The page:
«We might think of choreography in terms of ‘rehearsal’; that is, as the working out and working through of utopian, nevertheless ‘real’, social relations.» Andrew Hewit





— Shall we rehearse?

Rehearsal Series is a workshop methodology a cross-disciplinary exploration of choreography & computer code developed by Joana Chicau. By 'rehearsal' it is meant a temporary stage for experimenting with digital design tools which follow choreographic methods and thematic concerns. This format is very similar to a open workshop, open to any participants curious to explore the use of choreographic techniques to generate newness in design, new modes of thinking composition matters, participation, relations and articulations between bodies and technologies. Traditionally, a rehearsal is a built in process, a space and time for developing ideas and work acknowledging unexpected and unpredictable results.

In every rehearsal a selection of topics will be addressed and will serve as starting point to the construction of a choreographic code. During the rehearsals, the participants will be presented to various choreographic references, examples of scores and scripts, and participate in basic movement studies. Finally all participants are invited to contribute to the choreographic code: by translating the ideas discussed into programming logic or actual functions.

An important point about the Rehearsal Series is to break the distancing between mind/body, self/other, subject/object, designer/design piece; discovery/invention. Enhancing the idea of process over product: processes of becoming, becoming structures, becoming codes and scripts.

Methodology



2017: LavaLab, Amsterdam

2016: MediaLab-Prado, Madrid

2016: Willem De Kooning Academy, Rotterdam


CONTACT



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- - Medium: computer programming and interfaces have been the most explored tools in the context of the rehearsal series, even though each participant may choose a specific medium within its own digital practice.

- - Duration: the structure below may be adapted to different time spans; from a few hours to a full week depending on the depth and outcomes desired.

- - General structure:

- - - 1. Physical space.

Embodiment: exercises to warm up; simple movement sequences; creation of situations for collective and individual awareness of the bodies, the space, and the different rhythms.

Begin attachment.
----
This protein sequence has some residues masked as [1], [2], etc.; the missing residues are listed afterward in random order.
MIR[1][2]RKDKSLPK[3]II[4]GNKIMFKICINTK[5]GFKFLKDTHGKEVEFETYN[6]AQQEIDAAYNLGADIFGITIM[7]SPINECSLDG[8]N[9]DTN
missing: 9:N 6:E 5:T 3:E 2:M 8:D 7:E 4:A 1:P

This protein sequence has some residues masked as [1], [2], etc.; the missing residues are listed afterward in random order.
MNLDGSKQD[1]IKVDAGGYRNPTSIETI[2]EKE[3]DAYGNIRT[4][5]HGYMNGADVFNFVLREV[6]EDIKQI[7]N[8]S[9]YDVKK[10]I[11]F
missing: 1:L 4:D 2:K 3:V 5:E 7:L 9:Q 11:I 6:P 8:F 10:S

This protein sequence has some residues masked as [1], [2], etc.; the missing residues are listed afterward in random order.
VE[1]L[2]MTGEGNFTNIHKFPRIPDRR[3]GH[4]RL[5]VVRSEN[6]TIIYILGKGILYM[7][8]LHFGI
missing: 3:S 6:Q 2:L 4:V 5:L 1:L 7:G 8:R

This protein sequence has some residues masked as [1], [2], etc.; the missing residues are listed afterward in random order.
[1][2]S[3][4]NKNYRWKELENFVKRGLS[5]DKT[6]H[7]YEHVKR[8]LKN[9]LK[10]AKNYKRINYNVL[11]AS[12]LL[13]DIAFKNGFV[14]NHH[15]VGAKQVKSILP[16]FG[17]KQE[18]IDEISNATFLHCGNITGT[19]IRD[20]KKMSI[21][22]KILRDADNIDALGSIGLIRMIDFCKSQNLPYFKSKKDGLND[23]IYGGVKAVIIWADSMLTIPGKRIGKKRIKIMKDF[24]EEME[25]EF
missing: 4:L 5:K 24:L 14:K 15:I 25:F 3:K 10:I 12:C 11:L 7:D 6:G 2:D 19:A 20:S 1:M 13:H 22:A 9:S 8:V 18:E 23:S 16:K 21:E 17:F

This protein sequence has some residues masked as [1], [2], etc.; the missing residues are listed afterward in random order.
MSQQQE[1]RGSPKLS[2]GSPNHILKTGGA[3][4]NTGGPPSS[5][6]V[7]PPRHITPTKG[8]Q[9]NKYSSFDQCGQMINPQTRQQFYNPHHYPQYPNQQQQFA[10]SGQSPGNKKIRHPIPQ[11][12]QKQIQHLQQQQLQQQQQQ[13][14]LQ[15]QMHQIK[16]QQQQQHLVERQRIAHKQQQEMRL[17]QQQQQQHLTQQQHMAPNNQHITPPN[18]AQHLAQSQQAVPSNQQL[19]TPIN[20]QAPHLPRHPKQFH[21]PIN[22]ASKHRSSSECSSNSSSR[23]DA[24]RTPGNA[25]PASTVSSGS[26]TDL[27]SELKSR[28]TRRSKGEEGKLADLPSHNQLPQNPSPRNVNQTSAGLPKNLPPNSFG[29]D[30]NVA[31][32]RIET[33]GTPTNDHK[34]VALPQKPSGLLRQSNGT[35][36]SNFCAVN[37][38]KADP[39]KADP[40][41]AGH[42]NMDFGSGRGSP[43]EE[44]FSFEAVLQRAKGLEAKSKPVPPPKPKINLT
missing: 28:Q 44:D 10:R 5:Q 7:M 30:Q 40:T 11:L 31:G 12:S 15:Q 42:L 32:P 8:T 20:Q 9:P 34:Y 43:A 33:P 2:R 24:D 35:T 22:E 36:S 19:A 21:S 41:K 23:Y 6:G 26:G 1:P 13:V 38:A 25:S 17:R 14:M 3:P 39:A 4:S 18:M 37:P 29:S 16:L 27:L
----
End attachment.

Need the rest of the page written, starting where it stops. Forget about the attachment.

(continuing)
The exercises take as its starting point the condition of our bodies and the movements we carry in our body history, our body relationship to cultural codes, private investigations of what are our basic movements, the proximity to ordinary, daily movement. Reaching the question of how default movement can be challenged by choreographic thought. Following the media theorist Brian Massumi’s “thinking-feeling of what happens”. An expansion of perception brings us into “affective co-motion”: by opening us to more possibilities for being affected, we increase our own power to affect in return. Integrating movement in the site of a creative practice, “thinking-feeling” in order to “activate the conceptual at work in the pre-articulation of the experiential”.

- - - 2. Scores vs Scripts

After-the-movement signification;
Introduction to choreographic concepts (theoretical context): viewpoints on space, viewpoints on time, in between, viewpoints on movement and on improvisation techniques.
References to works by choreographers and/or performers: showing films and examples of scores and scripts.
Group discussion of the possible relations to current design/technology paradigms; conceptual thinking.

- - - 3. Digital space.

The two points above will offer a blueprint for exploration of the choreographic meanings:
Rethinking display patterns; navigation and interactivity: aesthetic investigations comprising a system of design interweaved with choreographic thinking. What can we learn from the time qualities explored in choreographic space? And what can we learn from improvisation techniques?
Rethinking embodiment: cultivating heightened sensitivity to the relation of one’s body in (digital and physical) space in relation to information.
Leading to a reflection on 'Programming and being programmed'; moving away from pre-chroeographed systems, moving towards building our ow choreographies.
Time dedicated to the experimentation and critical reflections using digital interfaces/ design tools. And for developing their own contributions.


- - Outcomes: every participant will contribute with choreographic code, in the form of actual programming scripts or as visualisation of the connections that the research proposes.
It is also encouraged that each participant links the topics above with their personal modes of production, being more theoreticaly driven to practice based (design, compueter science, philosophical, architectural, political fields...).
In the end, the choreographic code will be compiled, and shared.


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